(Image: Tony Williams; British Rail Class 100 51118/56097)
Diesel multiple unit, or DMUs, may not stir the imagination like the great steam engines of old, or indeed the heavy diesel locomotives that followed them, but there’s no denying their place in the annals of railway history. From urban commuter routes to quiet country branch lines, these adaptable, low cost trains form the backbone of numerous rail fleets.
In the UK, many ageing DMUs remain in service today. But of those that have been retired, some have fared better than others. One of the more endangered diesel multiple units is the Class 100. Of 80 cars (40 sets) produced, just three survive today. Among them is the forlorn set photographed by Tony Williams in August, 2011 (above). A fourth car was scrapped earlier this year.
(Image: Dave Hitchborne; defunct Class 100, 56097 closest the camera)
The British Rail Class 100 diesel multiple unit was produced between 1956 and 1958 by Gloucester Railway Carriage and Wagon Company Limited. DMUs were designed to be versatile and cheap to operate, incorporating an engine into one or more passenger carriages and removing the need for a separate locomotive. Additional units could also be added to meet passenger demand.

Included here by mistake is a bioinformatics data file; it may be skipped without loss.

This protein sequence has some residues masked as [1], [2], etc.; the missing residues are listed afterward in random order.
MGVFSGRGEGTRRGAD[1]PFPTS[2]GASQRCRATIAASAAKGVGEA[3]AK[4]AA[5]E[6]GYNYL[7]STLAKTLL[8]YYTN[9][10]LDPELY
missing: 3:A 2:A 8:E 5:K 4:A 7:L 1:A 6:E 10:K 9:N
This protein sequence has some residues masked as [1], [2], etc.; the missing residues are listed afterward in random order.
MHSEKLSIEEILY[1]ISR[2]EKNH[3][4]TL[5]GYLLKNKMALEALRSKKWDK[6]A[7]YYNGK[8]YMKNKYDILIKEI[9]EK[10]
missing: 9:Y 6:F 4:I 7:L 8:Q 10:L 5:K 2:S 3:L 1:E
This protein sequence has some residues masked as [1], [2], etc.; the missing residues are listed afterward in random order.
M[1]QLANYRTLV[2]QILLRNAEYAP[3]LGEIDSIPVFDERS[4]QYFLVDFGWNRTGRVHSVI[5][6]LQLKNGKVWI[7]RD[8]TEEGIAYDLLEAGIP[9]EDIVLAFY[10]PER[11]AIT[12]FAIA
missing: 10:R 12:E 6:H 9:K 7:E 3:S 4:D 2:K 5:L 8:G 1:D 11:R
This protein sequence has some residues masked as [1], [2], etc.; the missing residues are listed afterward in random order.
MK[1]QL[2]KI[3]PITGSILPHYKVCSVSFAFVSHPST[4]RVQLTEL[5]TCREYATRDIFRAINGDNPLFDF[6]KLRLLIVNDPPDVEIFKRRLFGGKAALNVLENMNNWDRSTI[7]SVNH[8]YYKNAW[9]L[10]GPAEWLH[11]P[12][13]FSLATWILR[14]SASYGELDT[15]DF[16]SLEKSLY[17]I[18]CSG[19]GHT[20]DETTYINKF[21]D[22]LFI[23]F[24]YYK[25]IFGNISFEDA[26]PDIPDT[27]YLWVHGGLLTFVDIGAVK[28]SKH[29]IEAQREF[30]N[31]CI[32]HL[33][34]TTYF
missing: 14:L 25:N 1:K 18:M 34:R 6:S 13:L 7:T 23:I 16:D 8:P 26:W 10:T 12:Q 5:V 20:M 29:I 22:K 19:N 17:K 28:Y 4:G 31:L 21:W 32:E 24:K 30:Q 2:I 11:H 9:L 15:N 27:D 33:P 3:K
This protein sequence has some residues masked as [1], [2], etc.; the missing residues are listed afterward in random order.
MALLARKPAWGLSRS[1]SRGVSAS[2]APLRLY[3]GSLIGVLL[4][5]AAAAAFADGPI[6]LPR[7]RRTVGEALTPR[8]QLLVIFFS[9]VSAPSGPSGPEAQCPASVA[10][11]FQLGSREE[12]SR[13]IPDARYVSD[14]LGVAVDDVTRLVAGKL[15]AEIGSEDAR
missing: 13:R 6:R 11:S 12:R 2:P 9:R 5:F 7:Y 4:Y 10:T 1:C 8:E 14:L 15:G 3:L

Class 100 DMUs in particular were designed with lightweight and good acceleration in mind. But their tenure was relatively short. Retirement began in 1969 and the last Class 100 service ran in 1988. Of the seven cars saved for preservation, only three remain in existence today. Among them is the only complete set, 51118 (top, front) and 56097 (top, rear), pictured above. A set was made up of two cars serving different purposes. 51118 is the Driving Motor Brake Second (DMBS) and 56097 the Driving Trailer Composite with Lavatory (DTCL).
Pictured awaiting restoration, 51118/56097 is preserved on the old Midland Railway at Butterley, Derbyshire, now a heritage line. As Tony Williams, whose atmospheric photograph (top) is aptly titled “A Sad and Lonely Train”, wrote on Flickr: “The train’s whole demeanour gave the impression of a tired and exhausted piece of machinery which was once happily working the rails.”